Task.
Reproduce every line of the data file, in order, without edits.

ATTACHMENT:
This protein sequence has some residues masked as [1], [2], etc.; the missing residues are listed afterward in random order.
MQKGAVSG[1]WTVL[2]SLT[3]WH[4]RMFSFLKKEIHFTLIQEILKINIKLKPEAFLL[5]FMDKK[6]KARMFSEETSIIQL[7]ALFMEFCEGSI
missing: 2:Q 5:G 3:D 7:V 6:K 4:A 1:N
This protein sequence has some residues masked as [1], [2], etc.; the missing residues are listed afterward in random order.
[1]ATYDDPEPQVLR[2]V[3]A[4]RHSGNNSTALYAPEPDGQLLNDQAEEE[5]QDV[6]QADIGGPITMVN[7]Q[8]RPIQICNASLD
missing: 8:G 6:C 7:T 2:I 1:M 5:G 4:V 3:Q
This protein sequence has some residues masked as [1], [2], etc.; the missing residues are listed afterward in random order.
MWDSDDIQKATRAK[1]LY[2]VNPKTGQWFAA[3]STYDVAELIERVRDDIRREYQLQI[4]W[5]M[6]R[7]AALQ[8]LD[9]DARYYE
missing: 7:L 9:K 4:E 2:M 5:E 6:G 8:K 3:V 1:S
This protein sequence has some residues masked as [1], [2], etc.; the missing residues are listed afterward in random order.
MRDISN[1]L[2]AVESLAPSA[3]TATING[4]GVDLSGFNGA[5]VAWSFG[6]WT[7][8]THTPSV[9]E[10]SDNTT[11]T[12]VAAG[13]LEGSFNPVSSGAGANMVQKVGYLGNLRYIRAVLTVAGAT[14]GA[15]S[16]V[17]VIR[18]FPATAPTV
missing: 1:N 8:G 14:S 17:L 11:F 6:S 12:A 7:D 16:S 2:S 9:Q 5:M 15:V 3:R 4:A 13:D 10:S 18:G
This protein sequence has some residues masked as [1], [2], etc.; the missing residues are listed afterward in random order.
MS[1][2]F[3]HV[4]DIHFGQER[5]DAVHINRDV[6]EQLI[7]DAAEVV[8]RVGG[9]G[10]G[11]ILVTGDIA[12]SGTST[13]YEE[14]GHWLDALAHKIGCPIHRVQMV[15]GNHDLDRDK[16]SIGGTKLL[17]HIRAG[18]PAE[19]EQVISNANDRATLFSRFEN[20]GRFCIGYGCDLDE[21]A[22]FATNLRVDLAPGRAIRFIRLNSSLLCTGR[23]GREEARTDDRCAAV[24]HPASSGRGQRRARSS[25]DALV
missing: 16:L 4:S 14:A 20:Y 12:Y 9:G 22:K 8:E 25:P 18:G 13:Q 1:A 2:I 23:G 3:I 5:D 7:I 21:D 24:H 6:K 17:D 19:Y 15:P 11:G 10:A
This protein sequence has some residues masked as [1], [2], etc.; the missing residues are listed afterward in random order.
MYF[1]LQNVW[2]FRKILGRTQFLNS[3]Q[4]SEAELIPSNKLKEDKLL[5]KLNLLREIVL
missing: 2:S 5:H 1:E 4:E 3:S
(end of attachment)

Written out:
This protein sequence has some residues masked as [1], [2], etc.; the missing residues are listed afterward in random order.
MQKGAVSG[1]WTVL[2]SLT[3]WH[4]RMFSFLKKEIHFTLIQEILKINIKLKPEAFLL[5]FMDKK[6]KARMFSEETSIIQL[7]ALFMEFCEGSI
missing: 2:Q 5:G 3:D 7:V 6:K 4:A 1:N
This protein sequence has some residues masked as [1], [2], etc.; the missing residues are listed afterward in random order.
[1]ATYDDPEPQVLR[2]V[3]A[4]RHSGNNSTALYAPEPDGQLLNDQAEEE[5]QDV[6]QADIGGPITMVN[7]Q[8]RPIQICNASLD
missing: 8:G 6:C 7:T 2:I 1:M 5:G 4:V 3:Q
This protein sequence has some residues masked as [1], [2], etc.; the missing residues are listed afterward in random order.
MWDSDDIQKATRAK[1]LY[2]VNPKTGQWFAA[3]STYDVAELIERVRDDIRREYQLQI[4]W[5]M[6]R[7]AALQ[8]LD[9]DARYYE
missing: 7:L 9:K 4:E 2:M 5:E 6:G 8:K 3:V 1:S
This protein sequence has some residues masked as [1], [2], etc.; the missing residues are listed afterward in random order.
MRDISN[1]L[2]AVESLAPSA[3]TATING[4]GVDLSGFNGA[5]VAWSFG[6]WT[7][8]THTPSV[9]E[10]SDNTT[11]T[12]VAAG[13]LEGSFNPVSSGAGANMVQKVGYLGNLRYIRAVLTVAGAT[14]GA[15]S[16]V[17]VIR[18]FPATAPTV
missing: 1:N 8:G 14:S 17:L 11:F 6:S 12:A 7:D 16:S 2:S 9:Q 5:M 15:V 3:R 4:A 13:D 10:S 18:G
This protein sequence has some residues masked as [1], [2], etc.; the missing residues are listed afterward in random order.
MS[1][2]F[3]HV[4]DIHFGQER[5]DAVHINRDV[6]EQLI[7]DAAEVV[8]RVGG[9]G[10]G[11]ILVTGDIA[12]SGTST[13]YEE[14]GHWLDALAHKIGCPIHRVQMV[15]GNHDLDRDK[16]SIGGTKLL[17]HIRAG[18]PAE[19]EQVISNANDRATLFSRFEN[20]GRFCIGYGCDLDE[21]A[22]FATNLRVDLAPGRAIRFIRLNSSLLCTGR[23]GREEARTDDRCAAV[24]HPASSGRGQRRARSS[25]DALV
missing: 16:L 4:S 14:A 20:Y 12:Y 9:G 22:K 8:E 25:P 18:G 13:Q 1:A 2:I 23:G 3:I 5:D 7:I 21:D 24:H 6:K 17:D 19:Y 15:P 11:G 10:A
This protein sequence has some residues masked as [1], [2], etc.; the missing residues are listed afterward in random order.
MYF[1]LQNVW[2]FRKILGRTQFLNS[3]Q[4]SEAELIPSNKLKEDKLL[5]KLNLLREIVL
missing: 2:S 5:H 1:E 4:E 3:S